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- Open Access
Remote myocardium is also affected in acute myocardial infarction: evidence from advanced CMR relaxometry
© Dastidar et al. 2016
- Published: 27 January 2016
- Percutaneous Coronary Intervention
- Acute Myocardial Infarction
- Myocardial Segment
- Remote Myocardium
- Post Contrast
In patients with ST elevation myocardial infarction (STEMI), myocardial tissue injury is not restricted to the territory supplied by the culprit artery but it affects also the remote myocardium supplied by unaffected arteries.(1) The aim was to investigate the T1 and T2 characteristics in infarcted and remote myocardium comparing it with normal reference standard.
30 patients (mean age 61 ± 10years and 70% males) with STEMI and successful revascularisation by percutaneous coronary intervention were included. Each subject underwent clinical CMR at 1.5 T with T2 and T1 mapping (MOLLI) pre and post contrast (equilibrium contrast technique for extracellular volume (ECV) quantification) within 48hours of presentation. The T2 and pre and post contrast T1 values were evaluated in each of the 16 AHA myocardial segments.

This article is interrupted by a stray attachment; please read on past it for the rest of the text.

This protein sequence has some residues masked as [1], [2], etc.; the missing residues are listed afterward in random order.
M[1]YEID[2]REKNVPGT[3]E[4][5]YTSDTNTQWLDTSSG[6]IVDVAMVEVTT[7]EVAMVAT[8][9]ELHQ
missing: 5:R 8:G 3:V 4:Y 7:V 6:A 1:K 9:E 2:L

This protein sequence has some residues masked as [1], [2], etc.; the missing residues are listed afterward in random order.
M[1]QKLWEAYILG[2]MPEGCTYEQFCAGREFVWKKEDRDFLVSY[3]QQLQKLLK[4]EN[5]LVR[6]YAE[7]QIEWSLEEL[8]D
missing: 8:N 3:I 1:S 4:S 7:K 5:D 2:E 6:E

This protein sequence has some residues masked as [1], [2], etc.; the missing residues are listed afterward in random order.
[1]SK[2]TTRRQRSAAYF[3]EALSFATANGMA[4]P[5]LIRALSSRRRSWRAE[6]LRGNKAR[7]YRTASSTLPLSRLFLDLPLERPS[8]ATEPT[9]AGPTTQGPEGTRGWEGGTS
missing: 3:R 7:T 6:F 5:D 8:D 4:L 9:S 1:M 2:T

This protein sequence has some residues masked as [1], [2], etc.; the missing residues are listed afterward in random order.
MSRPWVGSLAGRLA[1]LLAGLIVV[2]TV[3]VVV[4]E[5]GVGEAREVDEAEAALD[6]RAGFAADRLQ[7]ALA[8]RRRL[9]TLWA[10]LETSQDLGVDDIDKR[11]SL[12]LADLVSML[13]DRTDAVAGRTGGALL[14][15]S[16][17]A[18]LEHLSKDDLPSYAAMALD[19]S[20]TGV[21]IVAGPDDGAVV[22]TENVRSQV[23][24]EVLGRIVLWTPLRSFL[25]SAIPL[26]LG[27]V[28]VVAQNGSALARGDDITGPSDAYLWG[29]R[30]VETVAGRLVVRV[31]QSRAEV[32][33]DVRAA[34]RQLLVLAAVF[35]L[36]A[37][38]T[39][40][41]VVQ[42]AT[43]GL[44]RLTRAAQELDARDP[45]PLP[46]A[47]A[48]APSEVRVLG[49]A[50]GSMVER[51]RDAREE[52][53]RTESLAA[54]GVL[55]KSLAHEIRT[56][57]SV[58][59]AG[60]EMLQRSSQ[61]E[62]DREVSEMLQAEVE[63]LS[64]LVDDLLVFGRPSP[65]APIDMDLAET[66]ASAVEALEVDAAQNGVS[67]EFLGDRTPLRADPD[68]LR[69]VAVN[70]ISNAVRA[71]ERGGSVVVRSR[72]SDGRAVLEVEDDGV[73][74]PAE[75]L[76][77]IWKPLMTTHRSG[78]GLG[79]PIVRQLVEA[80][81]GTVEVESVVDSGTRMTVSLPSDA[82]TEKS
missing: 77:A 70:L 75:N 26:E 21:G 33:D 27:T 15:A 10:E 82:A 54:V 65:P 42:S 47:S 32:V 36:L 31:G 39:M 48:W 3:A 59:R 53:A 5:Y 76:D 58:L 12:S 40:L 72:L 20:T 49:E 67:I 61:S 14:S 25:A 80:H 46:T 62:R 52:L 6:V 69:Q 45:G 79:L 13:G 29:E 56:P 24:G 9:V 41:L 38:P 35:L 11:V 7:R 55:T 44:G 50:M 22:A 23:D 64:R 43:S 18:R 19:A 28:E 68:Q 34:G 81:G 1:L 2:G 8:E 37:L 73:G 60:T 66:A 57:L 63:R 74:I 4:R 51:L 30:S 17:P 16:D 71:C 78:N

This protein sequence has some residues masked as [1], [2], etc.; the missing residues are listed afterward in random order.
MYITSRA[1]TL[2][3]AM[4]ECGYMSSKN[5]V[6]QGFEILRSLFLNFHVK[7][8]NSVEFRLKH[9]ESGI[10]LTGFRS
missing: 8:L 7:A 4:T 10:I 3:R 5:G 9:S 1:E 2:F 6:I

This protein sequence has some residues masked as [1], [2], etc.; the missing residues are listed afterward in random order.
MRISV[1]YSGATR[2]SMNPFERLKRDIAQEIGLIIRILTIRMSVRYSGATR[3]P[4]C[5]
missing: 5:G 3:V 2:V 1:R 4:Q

Out of 480 myocardial segments, 143 were affected and the rest unaffected or remote. The mean native T1 and the mean ECV in the remote myocardium was higher than the reference standard (1054 ± 65 msec vs 950 ± 21 msec and 0.32 ± 0.06 vs 0.25 ± 0.04). (2) However, the mean native T1 and the mean ECV of the remote myocardium was significantly lower compared to infarcted myocardium (1054 ± 65 msec vs 1153 ± 85 ms, p < 0.0001 and 0.32 ± 0.06 vs 0.46 ± 0.11 ms, p < 0.0001 respectively). In addition the mean T2 of the remote myocardium was significantly lower compared to infarcted myocardium (54 ± 5 vs 63 ± 7 ms, p < 0.0001).
This is the first study looking at the impact of STEMI on remote myocardium via non-invasive tissue characterisation by advanced CMR relaxometry technique. Our study highlights that the remote myocardium is also affected following STEMI when compared to normal. Albeit the myocardial tissue injury in the infarcted territory is significantly greater than remote myocardium. These findings may have significant future implications in the treatment of STEMI, including targeting the remote myocardium.
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